When highly stressed, I can become very pessimistic and therefore Whinger-like. Sometimes I squirrel away important information until I feel it is the right time to reveal it — but then completely forget what it was in the first place. But perhaps it is the anarchist that I relate to best — when I am at my worst and convinced that I am a one-man army and have to do everything my way or it won’t get done properly.

    Perhaps my split personality isn’t all too rare — and of course, I certainly hope that I can also exhibit some of the more positive traits you will cover later in the series. 🙂

    Personality management is often more important than data management, since without the former, the latter will not have much of a chance to be successful.

    I am looking forward to the rest of the series.

    Cheers,

    Jim

    Reply
    • 26th March 2010 at 7:44 am
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      Jim,

      Thanks for the comment.

      I think I too have exhibited some of these traits at different times. Perhaps this could be the subject of a future post – how our approach to data evolves as our experience grows.

      Your comment about personality management is very pertinent – it does not matter how elegant our technical solutions and business processes are, if team personalities and conflicts get in the way of their effective operation we will not get the benefits we desire.

      Julian

      Reply
  • 26th March 2010 at 10:31 am
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    Following a couple of discussions on the subject, we have identified another species to add to the low compliance part of the Data Zoo – the Data Hedgehog.

    The Data Hedgehog can be found alongside the Data Whinger in the low compliance/low enthusiasm corner. They tend to do their own thing, but not very well and are very defensive whenever anyone questions how they work. They will tend to roll in to a ball and show their prickles whenever you try and look at what they are doing or make them change.

    The Data Hedgehog needs to be treated with caution and carefully coaxed out of their corner without making them show their prickles! Try not to get scratched in the process.

    Can you think of any other species to add to this part of the Data Zoo?

    Reply
  • 26th March 2010 at 10:44 am
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    Nice analogies in here, Julian.

    From a “data owner” discussion on my blog I have these words from Daragh O Brien:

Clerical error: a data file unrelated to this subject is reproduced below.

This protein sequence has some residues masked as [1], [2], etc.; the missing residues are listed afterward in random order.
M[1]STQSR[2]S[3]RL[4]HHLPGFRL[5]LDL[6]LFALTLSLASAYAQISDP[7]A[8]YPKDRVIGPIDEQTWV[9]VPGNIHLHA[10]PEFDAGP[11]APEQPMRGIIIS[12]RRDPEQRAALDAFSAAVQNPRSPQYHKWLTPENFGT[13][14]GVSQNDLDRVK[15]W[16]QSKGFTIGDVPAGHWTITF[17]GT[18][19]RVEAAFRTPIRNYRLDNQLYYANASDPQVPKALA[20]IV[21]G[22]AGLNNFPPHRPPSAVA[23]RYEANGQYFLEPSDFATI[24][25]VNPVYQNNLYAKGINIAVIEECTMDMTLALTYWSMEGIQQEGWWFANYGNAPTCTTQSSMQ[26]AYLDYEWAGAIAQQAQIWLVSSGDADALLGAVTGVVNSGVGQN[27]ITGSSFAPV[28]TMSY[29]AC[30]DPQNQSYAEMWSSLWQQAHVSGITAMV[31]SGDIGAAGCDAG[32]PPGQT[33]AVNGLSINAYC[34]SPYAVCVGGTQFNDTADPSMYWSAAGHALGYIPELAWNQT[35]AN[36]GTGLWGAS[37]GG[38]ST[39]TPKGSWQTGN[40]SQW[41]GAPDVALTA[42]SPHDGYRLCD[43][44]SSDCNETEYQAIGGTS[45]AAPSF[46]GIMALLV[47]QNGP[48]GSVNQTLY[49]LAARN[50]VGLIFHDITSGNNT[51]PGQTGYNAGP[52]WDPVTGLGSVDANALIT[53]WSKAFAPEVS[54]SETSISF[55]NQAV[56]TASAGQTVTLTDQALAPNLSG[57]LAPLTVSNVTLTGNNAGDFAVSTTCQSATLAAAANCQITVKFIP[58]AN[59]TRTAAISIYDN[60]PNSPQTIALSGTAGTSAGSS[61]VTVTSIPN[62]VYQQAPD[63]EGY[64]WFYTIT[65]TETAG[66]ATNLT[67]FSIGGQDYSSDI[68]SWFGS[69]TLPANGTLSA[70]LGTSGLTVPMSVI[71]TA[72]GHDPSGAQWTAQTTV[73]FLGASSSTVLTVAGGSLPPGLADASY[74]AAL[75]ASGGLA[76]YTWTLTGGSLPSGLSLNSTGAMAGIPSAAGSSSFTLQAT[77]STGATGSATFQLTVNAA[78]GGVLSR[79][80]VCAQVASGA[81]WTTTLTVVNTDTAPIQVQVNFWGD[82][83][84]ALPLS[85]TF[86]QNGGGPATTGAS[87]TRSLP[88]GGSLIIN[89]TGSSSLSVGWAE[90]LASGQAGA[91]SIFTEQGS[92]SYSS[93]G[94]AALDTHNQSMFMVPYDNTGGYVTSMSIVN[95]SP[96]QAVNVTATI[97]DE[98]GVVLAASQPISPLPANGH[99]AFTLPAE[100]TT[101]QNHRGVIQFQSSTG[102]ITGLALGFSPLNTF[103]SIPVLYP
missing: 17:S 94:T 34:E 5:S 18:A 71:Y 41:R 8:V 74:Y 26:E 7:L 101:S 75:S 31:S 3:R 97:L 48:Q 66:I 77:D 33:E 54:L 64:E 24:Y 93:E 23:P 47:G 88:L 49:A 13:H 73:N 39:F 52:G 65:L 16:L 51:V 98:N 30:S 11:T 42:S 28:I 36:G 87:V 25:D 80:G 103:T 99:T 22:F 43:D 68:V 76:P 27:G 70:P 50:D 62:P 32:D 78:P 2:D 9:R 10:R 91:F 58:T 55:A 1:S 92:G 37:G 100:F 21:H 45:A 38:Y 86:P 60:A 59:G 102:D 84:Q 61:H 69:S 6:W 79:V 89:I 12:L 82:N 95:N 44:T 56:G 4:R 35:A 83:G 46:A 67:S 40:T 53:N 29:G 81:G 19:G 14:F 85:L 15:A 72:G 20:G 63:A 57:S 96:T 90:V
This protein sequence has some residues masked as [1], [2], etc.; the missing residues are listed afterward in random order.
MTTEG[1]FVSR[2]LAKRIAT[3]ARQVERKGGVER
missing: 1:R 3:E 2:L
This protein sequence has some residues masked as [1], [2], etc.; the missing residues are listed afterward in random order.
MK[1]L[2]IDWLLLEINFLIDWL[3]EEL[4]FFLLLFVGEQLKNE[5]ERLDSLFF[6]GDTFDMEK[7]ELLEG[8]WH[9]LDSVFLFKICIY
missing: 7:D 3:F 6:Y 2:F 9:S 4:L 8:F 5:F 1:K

“My experience with “data ownership” projects run by IT Strategy teams is that they usually wound up either with IT owning everything (“you think it’s so important, you do it”) or an army of Information Gollums running around the business stopping people from doing anything with their Precious.”

    So maybe we can Gollum (man or animal?) to the gallery? – but not sure where.

    Reply
    • 26th March 2010 at 2:31 pm
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      Henrik,

      Thanks for the comments and suggestions.

      I think the Data Gollum is probably closely related to the Data Squirrel, but is much more passionate about his Precious. The Squirrel, having a hoard of nuts, may be less reluctant to pass some over.

      The “It’s IT’s problem” species will need a name and a place – I’ll think about that.

      Julian

      Reply
  • 26th March 2010 at 11:40 am
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    The Data Anarchist is just brilliant. Sometimes, I’d argue, anarchists are “born” because they are frustrated with organizations’ existing systems, methods, and data. Specifically in more bureaucratic environments, they create dBs because of lack of trust or control issues.

    Great analogies!

    Reply
    • 26th March 2010 at 2:34 pm
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      Phil,

      Thanks for the comment. I think most of the data personalities will be, to a certain extent, results of the organisational culture that exists. Creating an overly bureaucratic regime will encourage Data Anarchists and Jobsworths. However, I am also aware of a business that had a very free wheeling and entrepreneurial spirit which also encouraged Data Anarchists, so there is a fine balance to be struck here!

      Julian

      Reply
  • 26th March 2010 at 2:55 pm
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    Julian,

    Thoroughly enjoying the excellent analogies – well done. Looking forward to the rest of the series.

    Ken

    Reply
  • 26th March 2010 at 3:26 pm
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    Oh the characters that plague the world of information! Like Jim it bothers me just a tad that I can see these traits in myself. After all I should know better. I eat, sleep and breathe information optimization don’t I? Then why is that little folder squirreled away on my PC? Great article Julian, would love to see the rest of it…and if I can’t clap I’d at least say ouch!

    Reply